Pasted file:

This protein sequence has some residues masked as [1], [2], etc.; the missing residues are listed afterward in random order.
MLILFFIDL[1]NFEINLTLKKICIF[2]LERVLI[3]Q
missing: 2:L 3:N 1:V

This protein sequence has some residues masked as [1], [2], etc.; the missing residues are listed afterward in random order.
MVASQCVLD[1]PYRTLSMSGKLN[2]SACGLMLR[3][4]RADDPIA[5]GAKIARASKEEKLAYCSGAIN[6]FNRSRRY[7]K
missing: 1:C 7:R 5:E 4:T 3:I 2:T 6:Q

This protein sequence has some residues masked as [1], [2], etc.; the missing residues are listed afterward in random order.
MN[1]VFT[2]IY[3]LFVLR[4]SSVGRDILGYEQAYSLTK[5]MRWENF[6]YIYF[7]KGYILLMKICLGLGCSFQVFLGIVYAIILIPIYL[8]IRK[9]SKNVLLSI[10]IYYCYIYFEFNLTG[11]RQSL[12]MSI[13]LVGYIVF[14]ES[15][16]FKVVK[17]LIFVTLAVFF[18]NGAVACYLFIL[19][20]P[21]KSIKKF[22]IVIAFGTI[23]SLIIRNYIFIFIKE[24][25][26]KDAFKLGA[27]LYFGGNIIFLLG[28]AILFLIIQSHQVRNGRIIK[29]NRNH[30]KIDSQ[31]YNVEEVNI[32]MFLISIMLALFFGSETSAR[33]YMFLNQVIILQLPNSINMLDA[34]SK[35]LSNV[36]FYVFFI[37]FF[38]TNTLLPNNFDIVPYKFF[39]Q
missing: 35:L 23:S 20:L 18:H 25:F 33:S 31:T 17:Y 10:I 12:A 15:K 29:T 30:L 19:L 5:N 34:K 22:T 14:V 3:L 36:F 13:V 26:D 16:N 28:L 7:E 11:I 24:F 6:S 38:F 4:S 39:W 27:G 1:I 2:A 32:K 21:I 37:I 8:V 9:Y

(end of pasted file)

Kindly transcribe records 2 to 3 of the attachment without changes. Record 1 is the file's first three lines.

This protein sequence has some residues masked as [1], [2], etc.; the missing residues are listed afterward in random order.
MVASQCVLD[1]PYRTLSMSGKLN[2]SACGLMLR[3][4]RADDPIA[5]GAKIARASKEEKLAYCSGAIN[6]FNRSRRY[7]K
missing: 1:C 7:R 5:E 4:T 3:I 2:T 6:Q

This protein sequence has some residues masked as [1], [2], etc.; the missing residues are listed afterward in random order.
MN[1]VFT[2]IY[3]LFVLR[4]SSVGRDILGYEQAYSLTK[5]MRWENF[6]YIYF[7]KGYILLMKICLGLGCSFQVFLGIVYAIILIPIYL[8]IRK[9]SKNVLLSI[10]IYYCYIYFEFNLTG[11]RQSL[12]MSI[13]LVGYIVF[14]ES[15][16]FKVVK[17]LIFVTLAVFF[18]NGAVACYLFIL[19][20]P[21]KSIKKF[22]IVIAFGTI[23]SLIIRNYIFIFIKE[24][25][26]KDAFKLGA[27]LYFGGNIIFLLG[28]AILFLIIQSHQVRNGRIIK[29]NRNH[30]KIDSQ[31]YNVEEVNI[32]MFLISIMLALFFGSETSAR[33]YMFLNQVIILQLPNSINMLDA[34]SK[35]LSNV[36]FYVFFI[37]FF[38]TNTLLPNNFDIVPYKFF[39]Q
missing: 35:L 23:S 20:L 18:H 25:F 33:S 31:T 17:Y 10:I 12:A 15:K 29:T 30:L 19:L 5:N 34:K 22:T 14:V 3:L 36:F 13:V 26:D 16:N 28:L 7:E 11:I 24:F 6:S 38:F 4:S 39:W 27:G 1:I 2:A 32:K 21:I 37:I 8:V 9:Y